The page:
The Circuit: articles

Where the law shows its flaws

FEW TV shows have appealed to our insatiable fascination for legal theatre with such exoticism as The Circuit, SBS's wrenching outback courtroom drama series.

The show, starring Aaron Pedersen as Aboriginal legal service lawyer Drew Ellis and Gary Sweet as magistrate Peter Lockhart, finishes tonight in a magical episode full of almost Shakespearean surprises.

With compelling originality, The Circuit spins some of the conventions of TV courtroom drama and cop show and wraps them up in a culturally complex family saga.

Like so many heroes in popular fiction, Lockhart and Ellis, in their very different ways, act out the myth that society and the organised processes of law, however necessary, are incapable of bringing about true justice, especially in the frontier towns of far north Western Australia, where windows are latticed against the sun and frequent cyclones, and the featureless spinifex landscape stretches away geometrically to infinity.

The Circuit's stories juxtapose the private realm against a public authority that disburses prosecution, conviction and punishment.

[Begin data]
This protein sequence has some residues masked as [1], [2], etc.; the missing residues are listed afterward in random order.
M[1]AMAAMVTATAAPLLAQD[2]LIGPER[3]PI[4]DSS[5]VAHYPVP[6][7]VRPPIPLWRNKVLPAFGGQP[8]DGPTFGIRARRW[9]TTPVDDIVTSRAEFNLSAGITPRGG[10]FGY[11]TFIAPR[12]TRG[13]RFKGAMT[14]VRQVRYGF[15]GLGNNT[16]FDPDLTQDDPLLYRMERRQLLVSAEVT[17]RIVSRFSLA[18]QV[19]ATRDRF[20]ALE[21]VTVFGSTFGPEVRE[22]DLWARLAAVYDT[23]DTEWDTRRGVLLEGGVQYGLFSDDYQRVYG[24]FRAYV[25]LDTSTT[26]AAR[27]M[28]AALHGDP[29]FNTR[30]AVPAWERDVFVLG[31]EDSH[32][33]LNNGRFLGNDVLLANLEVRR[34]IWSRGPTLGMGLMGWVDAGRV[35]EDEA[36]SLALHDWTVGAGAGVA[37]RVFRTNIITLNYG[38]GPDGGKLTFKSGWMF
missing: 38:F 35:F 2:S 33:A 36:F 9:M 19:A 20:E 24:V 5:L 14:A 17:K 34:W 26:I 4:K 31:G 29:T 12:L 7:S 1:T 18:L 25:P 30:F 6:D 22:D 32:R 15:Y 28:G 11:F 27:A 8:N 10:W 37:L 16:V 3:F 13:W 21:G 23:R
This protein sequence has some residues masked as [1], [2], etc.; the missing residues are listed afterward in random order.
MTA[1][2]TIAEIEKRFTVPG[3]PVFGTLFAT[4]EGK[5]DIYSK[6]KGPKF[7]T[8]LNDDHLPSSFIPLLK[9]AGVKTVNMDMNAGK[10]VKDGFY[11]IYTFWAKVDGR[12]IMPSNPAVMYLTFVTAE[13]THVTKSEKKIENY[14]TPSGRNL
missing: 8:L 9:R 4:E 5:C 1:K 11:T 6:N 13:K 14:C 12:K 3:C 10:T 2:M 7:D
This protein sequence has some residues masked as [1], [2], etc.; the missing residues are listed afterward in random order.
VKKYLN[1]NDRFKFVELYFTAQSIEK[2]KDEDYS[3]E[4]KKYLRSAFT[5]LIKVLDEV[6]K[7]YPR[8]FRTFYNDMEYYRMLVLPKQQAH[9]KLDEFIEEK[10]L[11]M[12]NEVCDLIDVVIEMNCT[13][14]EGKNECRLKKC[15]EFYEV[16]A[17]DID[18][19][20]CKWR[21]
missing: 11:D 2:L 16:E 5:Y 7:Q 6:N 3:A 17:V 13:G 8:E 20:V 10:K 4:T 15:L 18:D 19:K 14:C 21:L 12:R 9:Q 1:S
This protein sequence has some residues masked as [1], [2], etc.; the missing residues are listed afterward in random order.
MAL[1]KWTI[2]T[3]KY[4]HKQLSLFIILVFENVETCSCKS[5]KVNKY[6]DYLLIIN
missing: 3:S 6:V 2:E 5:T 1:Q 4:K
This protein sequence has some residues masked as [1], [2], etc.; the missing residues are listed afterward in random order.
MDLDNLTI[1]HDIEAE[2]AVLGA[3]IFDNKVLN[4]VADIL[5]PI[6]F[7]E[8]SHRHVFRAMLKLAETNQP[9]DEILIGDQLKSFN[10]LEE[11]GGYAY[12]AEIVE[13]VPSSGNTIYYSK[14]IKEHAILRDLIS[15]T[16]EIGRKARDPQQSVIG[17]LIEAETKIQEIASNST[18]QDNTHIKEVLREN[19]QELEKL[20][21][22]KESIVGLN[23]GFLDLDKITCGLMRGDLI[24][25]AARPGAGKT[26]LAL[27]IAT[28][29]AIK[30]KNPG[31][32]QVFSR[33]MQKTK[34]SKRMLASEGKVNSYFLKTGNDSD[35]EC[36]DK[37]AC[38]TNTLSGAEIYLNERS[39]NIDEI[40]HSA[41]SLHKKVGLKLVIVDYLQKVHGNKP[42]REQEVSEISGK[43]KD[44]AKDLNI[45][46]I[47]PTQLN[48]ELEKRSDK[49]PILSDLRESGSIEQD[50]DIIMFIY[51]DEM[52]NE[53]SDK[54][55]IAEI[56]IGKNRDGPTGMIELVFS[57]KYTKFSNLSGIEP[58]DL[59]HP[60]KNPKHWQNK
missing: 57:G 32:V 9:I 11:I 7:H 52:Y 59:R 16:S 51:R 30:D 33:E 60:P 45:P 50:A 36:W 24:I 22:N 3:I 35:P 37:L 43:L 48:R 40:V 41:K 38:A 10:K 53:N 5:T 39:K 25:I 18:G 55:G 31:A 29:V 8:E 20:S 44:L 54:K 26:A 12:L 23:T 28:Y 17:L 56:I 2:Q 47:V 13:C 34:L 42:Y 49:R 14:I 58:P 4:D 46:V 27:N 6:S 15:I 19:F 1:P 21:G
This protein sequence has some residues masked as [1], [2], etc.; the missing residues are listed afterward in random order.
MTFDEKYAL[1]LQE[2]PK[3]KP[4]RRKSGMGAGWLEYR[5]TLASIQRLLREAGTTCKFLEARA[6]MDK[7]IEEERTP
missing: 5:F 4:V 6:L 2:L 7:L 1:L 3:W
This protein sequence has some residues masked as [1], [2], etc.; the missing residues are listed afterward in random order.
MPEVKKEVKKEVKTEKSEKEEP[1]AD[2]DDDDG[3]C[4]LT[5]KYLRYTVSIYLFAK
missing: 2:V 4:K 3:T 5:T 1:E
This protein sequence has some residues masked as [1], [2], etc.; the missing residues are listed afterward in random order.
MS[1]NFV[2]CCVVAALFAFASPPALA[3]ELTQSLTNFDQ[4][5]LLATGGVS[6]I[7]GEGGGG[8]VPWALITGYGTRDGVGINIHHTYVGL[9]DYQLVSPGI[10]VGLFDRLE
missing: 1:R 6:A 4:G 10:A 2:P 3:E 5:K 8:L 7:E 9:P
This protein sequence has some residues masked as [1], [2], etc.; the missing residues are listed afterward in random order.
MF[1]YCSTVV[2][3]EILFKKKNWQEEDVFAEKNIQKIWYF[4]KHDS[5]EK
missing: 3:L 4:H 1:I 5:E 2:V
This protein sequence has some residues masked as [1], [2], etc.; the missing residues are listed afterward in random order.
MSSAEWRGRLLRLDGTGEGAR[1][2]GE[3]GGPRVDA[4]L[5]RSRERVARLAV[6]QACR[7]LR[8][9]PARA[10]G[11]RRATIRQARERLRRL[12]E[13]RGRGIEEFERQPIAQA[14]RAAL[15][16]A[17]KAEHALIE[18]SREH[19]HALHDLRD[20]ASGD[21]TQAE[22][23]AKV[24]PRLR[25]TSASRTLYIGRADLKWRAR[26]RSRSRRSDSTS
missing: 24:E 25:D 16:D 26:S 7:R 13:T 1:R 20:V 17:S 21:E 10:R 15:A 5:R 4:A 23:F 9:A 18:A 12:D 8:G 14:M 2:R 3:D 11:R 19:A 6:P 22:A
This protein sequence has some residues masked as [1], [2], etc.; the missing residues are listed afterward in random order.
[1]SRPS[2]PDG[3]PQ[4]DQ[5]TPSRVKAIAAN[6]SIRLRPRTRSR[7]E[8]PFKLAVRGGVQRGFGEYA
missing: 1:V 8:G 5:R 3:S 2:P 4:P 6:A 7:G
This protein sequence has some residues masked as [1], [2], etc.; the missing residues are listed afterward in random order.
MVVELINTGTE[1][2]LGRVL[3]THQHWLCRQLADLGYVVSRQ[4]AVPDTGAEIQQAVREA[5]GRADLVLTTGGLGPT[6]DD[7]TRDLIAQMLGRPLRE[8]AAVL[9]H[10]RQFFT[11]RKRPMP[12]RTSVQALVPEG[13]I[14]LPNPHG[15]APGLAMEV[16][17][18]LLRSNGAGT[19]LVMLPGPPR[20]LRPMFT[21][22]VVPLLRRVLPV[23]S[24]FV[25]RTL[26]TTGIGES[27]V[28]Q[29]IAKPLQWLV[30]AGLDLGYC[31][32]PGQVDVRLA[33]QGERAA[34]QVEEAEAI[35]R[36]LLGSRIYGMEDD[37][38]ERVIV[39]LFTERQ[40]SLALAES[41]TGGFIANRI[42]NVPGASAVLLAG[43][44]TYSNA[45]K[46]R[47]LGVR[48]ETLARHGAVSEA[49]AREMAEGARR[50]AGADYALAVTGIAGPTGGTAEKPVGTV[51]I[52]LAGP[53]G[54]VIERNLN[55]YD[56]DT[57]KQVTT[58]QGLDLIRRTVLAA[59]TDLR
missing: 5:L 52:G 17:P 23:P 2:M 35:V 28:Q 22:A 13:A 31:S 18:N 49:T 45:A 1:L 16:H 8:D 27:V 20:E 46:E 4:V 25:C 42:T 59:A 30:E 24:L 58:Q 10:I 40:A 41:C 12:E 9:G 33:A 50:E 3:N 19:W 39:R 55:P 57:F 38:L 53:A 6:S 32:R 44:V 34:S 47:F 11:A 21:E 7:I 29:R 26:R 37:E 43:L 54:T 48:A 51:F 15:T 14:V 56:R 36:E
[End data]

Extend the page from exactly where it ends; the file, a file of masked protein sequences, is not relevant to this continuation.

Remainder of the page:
And the lawmakers have to do their work on the run as the audience travels with Lockhart's legal circus into the dusty banality and absurdity of outback justice.

The series carries with it a terrible sense of disappointment and few moments of hope.

The system has been broken for a long time and it will be longer before it is fixed, regardless of the storm that has descended over Aboriginal Australia in real life since the series first aired more than two years ago.

But for all the moral and social confrontations The Circuit evokes, it is made with a kind of devoted tough love and compassionate humour that avoids mawkishness while cutting to the emotional heart of its concerns.

By Graeme Blundell
January 05, 2010
The Australia